←↑→↓ represent the arrow keys, just use one of these. For example to jump to a pane on the right, you’d press
Ctrl-b →. The change pane size controls are a little different. To make that work you first have to have more than one pane. Next press
Ctrl-b and keep the control key held down. Now you can repeatedly press an arrow key to change the pane size.
Ctrl-b ! is one of my favorite features. It pops the current pane out of the window and moves it to its own window. This is wonderful if you find yourself doing some unrelated activity in one pane and want to re-organize your setup.
Scrolling and copy/paste
If you can master scrolling and copy/paste in Tmux, you can master anything. I won’t lie, this is the clunkiest feature. But it’s really useful. The interface is modal, so start by entering scroll mode by typing
esc will exit scroll mode. You should know you’re in scroll mode because an orange line count appears in the top-right corner of the pane.
Once you’re in scroll mode, you can move the cursor using the arrow keys and page up and down. By default Tmux doesn’t retain much history, but you can change that (see the Config options section).
You can copy and paste in scroll mode. This is useful when you have split screens as a regular highlight and copy using the mouse won’t work across vertically split panes.
To copy, position the cursor where you want to start copying. Press
Ctrl-space to begin highlighting the text to copy. Press
Alt-w to copy the highlighted text. Pressing
Ctrl-b ] will paste the copied text. There are ways to make copy and paste easier: Tmux has a “vim like” copy mode (see the Config options section and the man page for details).
Shortcut You can jump into scroll mode and page up in one fell swoop with
Ctrl-b PgUp (thanks to Ludovic Tolhurst for the tip).
Bonus feature - search
If you took the time to learn scroll mode, you deserve something extra, something special. Here is your prize: you can search the Tmux buffer! Just enter scroll mode with
Ctrl-b [ and then press
Ctrl-r. Type your search text and press enter. Tmux will jump to the last match it finds. You can press
n to jump to the next match or
Shift-n to jump back one match.
There is also
Ctrl-s to search down the buffer, but I hardly ever use it.
Sessions are one of the most useful features of Tmux. They let you group multiple terminal processes into a single Tmux session which can be worked on (attached), put into the background (detached) and discarded as you see fit. Programmers will often have different sessions for different projects. Because Tmux operates under a client-server architecture, even if the original terminal that started Tmux dies or your desktop GUI crashes, the Tmux session will be preserved, along with all of the terminal sessions in it.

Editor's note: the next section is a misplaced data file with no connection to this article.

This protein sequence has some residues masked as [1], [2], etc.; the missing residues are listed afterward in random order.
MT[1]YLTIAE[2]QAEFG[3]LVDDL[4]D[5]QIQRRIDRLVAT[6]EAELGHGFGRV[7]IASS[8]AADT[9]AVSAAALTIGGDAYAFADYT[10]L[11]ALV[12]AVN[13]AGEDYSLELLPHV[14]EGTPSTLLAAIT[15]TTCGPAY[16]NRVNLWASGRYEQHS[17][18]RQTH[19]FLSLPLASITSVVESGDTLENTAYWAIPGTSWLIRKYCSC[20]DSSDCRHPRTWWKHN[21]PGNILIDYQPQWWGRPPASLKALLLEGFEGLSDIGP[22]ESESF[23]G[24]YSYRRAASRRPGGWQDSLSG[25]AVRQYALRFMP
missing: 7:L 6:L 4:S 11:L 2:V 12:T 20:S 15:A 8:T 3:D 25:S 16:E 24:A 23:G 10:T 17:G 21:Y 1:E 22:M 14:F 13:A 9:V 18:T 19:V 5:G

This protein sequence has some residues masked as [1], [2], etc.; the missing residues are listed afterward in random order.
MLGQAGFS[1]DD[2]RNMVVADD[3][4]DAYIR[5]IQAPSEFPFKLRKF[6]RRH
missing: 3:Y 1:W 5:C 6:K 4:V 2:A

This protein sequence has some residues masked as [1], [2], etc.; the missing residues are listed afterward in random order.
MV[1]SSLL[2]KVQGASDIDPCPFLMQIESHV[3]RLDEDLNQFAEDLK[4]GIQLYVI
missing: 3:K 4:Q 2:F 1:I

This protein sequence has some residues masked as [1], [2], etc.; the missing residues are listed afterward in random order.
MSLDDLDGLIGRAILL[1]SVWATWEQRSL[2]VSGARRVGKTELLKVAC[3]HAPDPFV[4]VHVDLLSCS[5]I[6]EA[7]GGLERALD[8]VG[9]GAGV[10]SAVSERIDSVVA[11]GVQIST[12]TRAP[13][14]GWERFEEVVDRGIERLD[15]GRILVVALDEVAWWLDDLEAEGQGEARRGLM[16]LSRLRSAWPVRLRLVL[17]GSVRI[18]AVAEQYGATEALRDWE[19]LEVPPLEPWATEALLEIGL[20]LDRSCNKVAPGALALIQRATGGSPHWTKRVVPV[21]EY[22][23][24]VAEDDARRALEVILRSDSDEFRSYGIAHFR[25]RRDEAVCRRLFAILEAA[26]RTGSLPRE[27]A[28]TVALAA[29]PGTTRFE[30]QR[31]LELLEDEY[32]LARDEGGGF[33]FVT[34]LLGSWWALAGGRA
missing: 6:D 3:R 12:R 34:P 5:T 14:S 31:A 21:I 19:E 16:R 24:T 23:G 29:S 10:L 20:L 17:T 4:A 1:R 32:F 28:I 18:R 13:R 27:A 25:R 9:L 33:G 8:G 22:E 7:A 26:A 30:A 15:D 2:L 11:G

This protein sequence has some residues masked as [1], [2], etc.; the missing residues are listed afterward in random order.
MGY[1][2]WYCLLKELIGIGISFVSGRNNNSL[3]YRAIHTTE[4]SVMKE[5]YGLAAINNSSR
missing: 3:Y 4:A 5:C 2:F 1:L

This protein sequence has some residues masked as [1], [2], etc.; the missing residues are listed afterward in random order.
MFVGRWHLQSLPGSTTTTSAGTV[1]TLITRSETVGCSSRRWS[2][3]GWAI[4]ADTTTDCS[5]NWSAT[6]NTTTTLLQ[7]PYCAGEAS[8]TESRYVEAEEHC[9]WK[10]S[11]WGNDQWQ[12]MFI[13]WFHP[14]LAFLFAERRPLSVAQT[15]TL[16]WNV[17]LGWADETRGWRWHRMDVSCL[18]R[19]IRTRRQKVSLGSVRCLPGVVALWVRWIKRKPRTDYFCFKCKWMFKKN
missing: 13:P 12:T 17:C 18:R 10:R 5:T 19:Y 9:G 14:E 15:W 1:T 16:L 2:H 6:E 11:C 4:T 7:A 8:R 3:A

Detach your Tmux session with
Ctrl-b d. This will return you to a regular terminal prompt.
To list existing Tmux sessions just use the
$ tmux ls 0: 1 windows (created Thu Jan 28 08:15:20 2016) [190x50] (attached) 2: 2 windows (created Thu Jan 28 09:11:59 2016) [190x50]
This shows that I have two Tmux sessions running, one of which is attached to a terminal window already. To attach to a session just use the
attach command at the terminal prompt:
$ tmux attach
By default Tmux attaches to the next unattached session (“2”) in this case. If I have many different sessions and want to attach to a particular one, I can specify it with
-t for target:
$ tmux attach -t 2
~/.tmux.conf is a plaintext file used by Tmux for local config. This is what mine looks like:
# set scroll history to 10,000 lines set -g history-limit 10000 # modern encoding and colors set -g utf8 on set-window-option -g utf8 on set -g default-terminal screen-256color # don't use a login shell set -g default-command /bin/bash # unbind the prefix and bind it to Ctrl-a like screen unbind C-b set -g prefix C-a bind C-a send-prefix
Tmux starts with a tiny scroll history, so I like to bump that up. The modern encoding and colors are there to jive with my terminal setup - they may even be the default Tmux settings by now. By default Tmux uses a login shell, so every new pane will execute
.bash_profile. I prefer to disable that behavior and just launch regular non-login shells.
Tmux has hundreds more options: many users will switch to a different shell like zsh, enable pane switching with the trackpad, display custom data in the Tmux footer (like weather info!) and so on. Copying other programmers' conf files is a great way to learn and experiment.
To reload your
.tmux.conf within a Tmux session, type:
Ctrl-b : then
The official Tmux website is a good starting point with summary information, a changelog, downloads and a link to the extensive man page. The Arch Linux tmux documentation covers advanced features and troubleshooting tips. The book tmux - Productive Mouse-Free Development by Pragmatic Bookshelf is thorough introduction to Tmux.
GNU Screen is another terminal multiplexer program. It’s older than Tmux and a little bit crufty, but it has most of the features Tmux has. The controls for Screen and Tmux are similar enough that if you know one of them you can get by using the other. The Tmux FAQ lists the differences between them.
This article was originally posted on PerlTricks.com.
Tags: command-line multiplexer screen sysadmin terminal terminator tmux